The first morning after waking in the camper the Lady joined me outside, carrying our coffee mugs. We watched the sky lighten over the northern end of the Pahranagat Range. We climbed the hill behind us and looked at Highway 375 lining the edge of Tikaboo Valley running northwest, our drive of the day before.





Our first adventure was to immerse ourselves in some of Lincoln County’s Ancient Rock Art sites. We stopped at White River Narrows.













It is sad that these sites have been thoughtlessly vandalized. In the previous photos I have photo edited and removed most of the recent destruction. Here is the panel of shame with Ricky and Steve's dickhead glyphs.




Looking at this, I hoped that everything will even out with karma; all will come into balance. I imagined that Ricky invested all his money in Las Vegas real estate ventures prior to the collapse, lost it all, and now lives with his mother in her single wide mobile home in Wendover. Steve’s fate was even more severe – he sold his soul to the devil. He is beholding to many backers, became a congressman and serves on the House Ethics Committee. Karma.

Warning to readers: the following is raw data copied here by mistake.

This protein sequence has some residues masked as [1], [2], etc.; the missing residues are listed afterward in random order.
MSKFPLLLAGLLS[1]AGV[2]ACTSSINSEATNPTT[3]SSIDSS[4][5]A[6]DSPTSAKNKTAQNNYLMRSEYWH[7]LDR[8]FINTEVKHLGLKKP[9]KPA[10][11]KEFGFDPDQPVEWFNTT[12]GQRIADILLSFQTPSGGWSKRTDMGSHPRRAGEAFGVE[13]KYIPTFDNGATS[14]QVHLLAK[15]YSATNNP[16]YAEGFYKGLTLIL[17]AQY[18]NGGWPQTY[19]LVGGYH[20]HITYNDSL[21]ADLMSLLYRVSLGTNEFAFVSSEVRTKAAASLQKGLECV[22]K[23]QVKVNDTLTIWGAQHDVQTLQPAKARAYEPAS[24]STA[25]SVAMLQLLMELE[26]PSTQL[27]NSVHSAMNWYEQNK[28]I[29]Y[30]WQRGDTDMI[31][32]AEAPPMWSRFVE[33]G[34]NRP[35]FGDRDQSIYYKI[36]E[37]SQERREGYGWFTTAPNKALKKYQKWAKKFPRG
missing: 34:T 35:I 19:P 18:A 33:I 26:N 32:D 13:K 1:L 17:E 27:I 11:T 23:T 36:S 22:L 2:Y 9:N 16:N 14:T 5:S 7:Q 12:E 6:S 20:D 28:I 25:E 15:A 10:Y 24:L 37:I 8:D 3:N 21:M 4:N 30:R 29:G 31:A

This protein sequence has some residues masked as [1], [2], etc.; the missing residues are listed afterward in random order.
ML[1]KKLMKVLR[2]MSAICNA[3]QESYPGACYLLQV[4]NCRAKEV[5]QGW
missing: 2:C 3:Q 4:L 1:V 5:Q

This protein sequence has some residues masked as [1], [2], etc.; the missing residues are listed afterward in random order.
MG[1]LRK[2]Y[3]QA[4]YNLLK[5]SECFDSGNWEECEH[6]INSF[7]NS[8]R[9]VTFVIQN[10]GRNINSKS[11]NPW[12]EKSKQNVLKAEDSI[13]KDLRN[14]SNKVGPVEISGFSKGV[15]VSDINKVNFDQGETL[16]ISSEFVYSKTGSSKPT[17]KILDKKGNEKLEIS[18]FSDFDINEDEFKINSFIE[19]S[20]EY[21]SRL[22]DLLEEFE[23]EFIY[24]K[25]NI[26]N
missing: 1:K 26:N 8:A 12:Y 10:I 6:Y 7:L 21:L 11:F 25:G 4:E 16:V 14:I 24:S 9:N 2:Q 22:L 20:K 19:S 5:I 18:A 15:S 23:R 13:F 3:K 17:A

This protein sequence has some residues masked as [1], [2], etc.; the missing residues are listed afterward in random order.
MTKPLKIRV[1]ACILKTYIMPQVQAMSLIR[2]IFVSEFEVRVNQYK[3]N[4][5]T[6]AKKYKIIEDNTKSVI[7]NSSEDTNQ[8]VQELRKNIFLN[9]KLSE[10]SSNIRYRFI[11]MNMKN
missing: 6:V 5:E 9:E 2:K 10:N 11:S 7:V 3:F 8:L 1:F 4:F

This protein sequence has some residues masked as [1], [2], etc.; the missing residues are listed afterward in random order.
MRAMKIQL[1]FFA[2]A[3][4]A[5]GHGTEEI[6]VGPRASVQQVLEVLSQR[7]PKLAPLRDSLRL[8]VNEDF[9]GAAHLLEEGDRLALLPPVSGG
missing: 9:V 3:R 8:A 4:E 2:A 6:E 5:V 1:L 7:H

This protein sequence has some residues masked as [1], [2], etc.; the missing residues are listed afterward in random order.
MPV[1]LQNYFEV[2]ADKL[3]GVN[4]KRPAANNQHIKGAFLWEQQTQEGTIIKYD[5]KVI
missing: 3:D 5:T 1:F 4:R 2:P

Our last art site was the Martian House where the faces have horizontal lines and antennas.





We turned back toward the south and wondered where the day’s travels would take us. The drive south on Highway 93 took us through Ash Springs and Alamo. We turned southeast on Highway 168. If you are ever near this intersection, stop and take in what is Coyote Springs. Get out of your vehicle and stare in awe. I could not help but ask out loud, “Why?” I also thought about Ricky and Steve. They could be involved with something like this.


Nearing sunset, we pulled into Valley of Fire State Park. Many friends have told us about Valley of Fire and we planned at some part of our trip to stop. Now seemed like a good time. The afternoon light was spectacular on the red sandstone.